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It would create a rather confusing situation in addition to the inequities that would arise, and may raise constitutional questions.
Senator MUSKIE. You certainly would need a lawyer. [Laughter.]
Could I ask some questions about your plan? What role would insurance companies and fiscal intermediaries have in your plan?
Mr. BRICKFIELD. Do you mean the Senator Ribicoff bill?
Mr. BRICKFIELD. There will always be need, we feel, for supplemental insurance coverage. While our bill goes a long way, even under it there will be need for supplemental insurance coverage because of its copayment features.
Of course, as you know, when Social Security was enacted in 1935 many thought that we wouldn't need pension systems. Well, we need more pension systems than ever.
When Medicare was enacted in 1965, they thought that this would do away with supplemental insurance provided by the insurance industry. It hasn't done that, Senator.
What it has done is bring about an awareness on the part of people for better and more medical care.
As long as that concept exists, we feel that there will be a need for supplemental insurance. And I will tell you that our associations would hope to provide, or make available, or recommend, highquality supplemental insurance in the health care field.
Mr. HACKING. Senator, could I supplement Mr. Brickfield's answer? Senator MUSKIE. Yes.
Mr. Hacking. Besides the risk-bearing function of private insurers to which Mr. Brickfield was addressing himself, our bill would in administering coverage and so forth, also use private insurers as fiscal intermediaries in much the same way as they are presently used for Medicare in the administration of the Medicare program.
Senator MUSKIE. With respect to your program again, I understand that you also impose a means test. Do you feel that your members would not oppose such a test?
Mr. BRICKFIELD. I will let Mr. Hacking answer that, Senator. We don't think it is semantics; we think it's an income test rather than a means test. But I would defer to Mr. Hacking.
Mr. HACKING. Senator, the bill that was introduced today is really the second version of our bill. In 1972, we had a health care bill that provided benefits very similar to those in our bill today; benefits constituting comprehensive protection for the elderly.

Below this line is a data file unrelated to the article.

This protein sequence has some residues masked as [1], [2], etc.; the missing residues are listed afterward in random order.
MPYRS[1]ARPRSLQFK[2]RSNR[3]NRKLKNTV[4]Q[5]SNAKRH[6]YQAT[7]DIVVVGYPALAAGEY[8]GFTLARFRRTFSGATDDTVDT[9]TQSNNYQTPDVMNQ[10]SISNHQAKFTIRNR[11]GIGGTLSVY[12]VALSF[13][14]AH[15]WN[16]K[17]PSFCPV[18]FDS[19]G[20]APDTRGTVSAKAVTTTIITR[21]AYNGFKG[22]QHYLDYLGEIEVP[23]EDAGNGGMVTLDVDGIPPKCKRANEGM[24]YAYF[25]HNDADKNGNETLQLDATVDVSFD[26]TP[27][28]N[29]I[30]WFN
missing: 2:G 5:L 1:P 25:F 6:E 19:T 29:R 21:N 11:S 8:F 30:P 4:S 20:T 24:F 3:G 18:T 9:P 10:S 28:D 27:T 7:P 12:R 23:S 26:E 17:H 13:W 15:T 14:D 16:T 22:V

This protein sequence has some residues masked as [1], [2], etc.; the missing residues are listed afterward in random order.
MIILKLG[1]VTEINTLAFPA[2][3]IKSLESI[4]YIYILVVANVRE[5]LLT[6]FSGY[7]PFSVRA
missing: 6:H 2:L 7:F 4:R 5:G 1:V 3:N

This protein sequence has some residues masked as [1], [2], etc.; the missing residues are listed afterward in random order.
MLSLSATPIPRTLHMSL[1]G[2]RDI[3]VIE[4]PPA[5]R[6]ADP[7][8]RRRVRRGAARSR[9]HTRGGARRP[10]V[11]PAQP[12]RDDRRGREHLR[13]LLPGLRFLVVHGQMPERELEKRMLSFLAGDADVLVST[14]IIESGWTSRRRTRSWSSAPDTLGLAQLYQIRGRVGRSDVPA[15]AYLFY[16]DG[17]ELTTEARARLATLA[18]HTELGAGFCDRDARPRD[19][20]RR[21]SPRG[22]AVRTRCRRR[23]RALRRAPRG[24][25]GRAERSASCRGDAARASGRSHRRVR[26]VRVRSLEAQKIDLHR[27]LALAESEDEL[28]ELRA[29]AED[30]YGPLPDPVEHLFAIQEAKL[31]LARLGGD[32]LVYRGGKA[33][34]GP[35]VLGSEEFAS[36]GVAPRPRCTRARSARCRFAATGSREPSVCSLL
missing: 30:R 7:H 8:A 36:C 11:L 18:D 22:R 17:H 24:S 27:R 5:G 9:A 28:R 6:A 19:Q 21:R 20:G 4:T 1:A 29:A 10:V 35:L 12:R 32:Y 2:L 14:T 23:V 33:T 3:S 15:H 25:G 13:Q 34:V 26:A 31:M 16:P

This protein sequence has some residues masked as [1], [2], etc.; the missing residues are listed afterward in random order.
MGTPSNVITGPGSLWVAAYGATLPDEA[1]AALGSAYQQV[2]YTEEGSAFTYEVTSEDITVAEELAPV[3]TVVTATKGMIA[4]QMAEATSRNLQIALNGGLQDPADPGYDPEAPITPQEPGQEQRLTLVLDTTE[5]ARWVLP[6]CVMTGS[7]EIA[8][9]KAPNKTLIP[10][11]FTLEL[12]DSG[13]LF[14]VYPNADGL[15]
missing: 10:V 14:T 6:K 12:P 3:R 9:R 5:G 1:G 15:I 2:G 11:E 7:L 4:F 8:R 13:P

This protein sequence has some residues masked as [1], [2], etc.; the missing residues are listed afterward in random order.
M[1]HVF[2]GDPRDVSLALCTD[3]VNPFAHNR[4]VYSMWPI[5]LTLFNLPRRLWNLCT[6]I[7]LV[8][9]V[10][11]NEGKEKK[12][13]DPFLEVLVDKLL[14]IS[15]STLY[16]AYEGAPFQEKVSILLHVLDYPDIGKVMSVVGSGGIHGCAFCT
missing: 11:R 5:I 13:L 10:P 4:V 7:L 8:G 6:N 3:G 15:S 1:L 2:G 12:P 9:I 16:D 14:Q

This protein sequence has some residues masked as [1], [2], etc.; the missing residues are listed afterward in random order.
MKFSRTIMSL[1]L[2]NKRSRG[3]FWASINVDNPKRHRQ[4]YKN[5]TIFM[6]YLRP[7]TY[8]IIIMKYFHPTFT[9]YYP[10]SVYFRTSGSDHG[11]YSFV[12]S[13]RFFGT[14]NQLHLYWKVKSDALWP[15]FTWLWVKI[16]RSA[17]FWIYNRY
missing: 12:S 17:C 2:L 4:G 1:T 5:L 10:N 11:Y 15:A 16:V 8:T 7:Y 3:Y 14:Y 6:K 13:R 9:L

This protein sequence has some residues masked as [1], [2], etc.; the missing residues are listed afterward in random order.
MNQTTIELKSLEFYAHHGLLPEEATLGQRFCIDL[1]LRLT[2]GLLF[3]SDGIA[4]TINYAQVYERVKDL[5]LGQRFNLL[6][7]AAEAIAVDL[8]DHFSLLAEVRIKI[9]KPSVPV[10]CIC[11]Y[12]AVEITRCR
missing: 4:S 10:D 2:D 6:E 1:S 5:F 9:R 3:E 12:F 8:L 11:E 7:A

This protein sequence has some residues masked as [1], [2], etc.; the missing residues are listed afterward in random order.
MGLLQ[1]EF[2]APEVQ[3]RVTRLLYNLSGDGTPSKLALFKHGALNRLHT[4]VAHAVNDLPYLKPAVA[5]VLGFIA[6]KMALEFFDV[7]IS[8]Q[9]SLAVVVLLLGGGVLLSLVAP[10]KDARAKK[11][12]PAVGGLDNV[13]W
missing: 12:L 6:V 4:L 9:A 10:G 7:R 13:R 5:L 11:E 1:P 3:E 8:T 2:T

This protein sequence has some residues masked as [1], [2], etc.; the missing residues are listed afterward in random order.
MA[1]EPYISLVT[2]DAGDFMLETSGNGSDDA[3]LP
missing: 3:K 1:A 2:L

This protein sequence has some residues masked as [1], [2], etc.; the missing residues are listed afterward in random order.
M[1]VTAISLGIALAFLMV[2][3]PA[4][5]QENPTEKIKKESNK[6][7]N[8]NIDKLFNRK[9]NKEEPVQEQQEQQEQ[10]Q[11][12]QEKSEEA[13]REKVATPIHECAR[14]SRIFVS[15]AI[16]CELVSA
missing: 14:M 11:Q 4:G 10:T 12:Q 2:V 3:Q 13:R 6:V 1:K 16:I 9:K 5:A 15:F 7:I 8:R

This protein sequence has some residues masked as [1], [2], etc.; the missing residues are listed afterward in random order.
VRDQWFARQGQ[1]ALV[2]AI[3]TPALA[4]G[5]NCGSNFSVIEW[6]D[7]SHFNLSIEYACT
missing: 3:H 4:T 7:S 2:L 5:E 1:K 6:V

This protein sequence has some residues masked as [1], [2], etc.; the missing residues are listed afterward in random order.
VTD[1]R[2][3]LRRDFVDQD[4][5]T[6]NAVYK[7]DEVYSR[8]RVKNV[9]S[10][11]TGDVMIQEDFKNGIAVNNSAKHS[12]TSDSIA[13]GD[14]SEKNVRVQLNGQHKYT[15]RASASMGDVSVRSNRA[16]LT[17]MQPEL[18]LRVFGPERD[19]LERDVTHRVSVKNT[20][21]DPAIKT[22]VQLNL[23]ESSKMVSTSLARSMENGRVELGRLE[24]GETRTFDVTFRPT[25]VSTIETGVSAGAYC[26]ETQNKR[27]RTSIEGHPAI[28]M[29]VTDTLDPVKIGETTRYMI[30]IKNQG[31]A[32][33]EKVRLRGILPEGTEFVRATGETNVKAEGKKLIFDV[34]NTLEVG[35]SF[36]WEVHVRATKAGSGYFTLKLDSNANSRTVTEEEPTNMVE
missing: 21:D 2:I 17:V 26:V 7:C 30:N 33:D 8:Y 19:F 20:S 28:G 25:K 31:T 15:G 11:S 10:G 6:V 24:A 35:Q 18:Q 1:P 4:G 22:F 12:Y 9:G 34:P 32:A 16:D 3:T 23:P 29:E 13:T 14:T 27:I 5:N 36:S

At that time, of course, the disabled were not covered under Medicare. So our bill was directed at older persons age 62 and over.
That bill was S. 4101. It was introduced by Senator Pell and did not contain any cost-sharing features. We felt that every older person should have a right to comprehensive health care without this combination of deductibles, coinsurance, and premiums that is presently in our Medicare law.
We found however, that as a political and legislative reality, we could not, without great difficulty, get anyone to sponsor that bill.
Many Senators and Congressmen we approached felt that, in return for comprehensive protection, the aged should pay something.
For others, the cost was simply too high. The added cost to the Federal Government under that first bill would have been something in the neighborhood of $19 billion.
The individuals that we approached, seeking sponsors, simply thought the cost was too much or thought that the cost should be shared.
We decided we would work on a second bill. We wanted to do that because we felt that in all the discussion about national health insurance legislation, the aged were being overlooked.
People were saying, “Well, they've got Medicare."
We felt a strong need to focus some attention on the aged and disabled. So we worked out a second bill.
We wanted to have it receive legislative consideration. We wanted it to be something that would generate some discussion of the health care needs of the aged by the committees of Congress with jurisdiction over that kind of legislation.
We felt it necessary therefore to introduce some sort of cost-sharing features. We looked at what others have done. We looked at H.R. 1, and we looked at the Kennedy bill, and we looked at some of the other bills that have come along like the Long-Ribicoff bill.
These bills contain catastrophic protection benefits. Most often, catastrophic benefits are defined in terms of income. In most of those bills a catastrophe is viewed as a relative thing and defined in terms of income.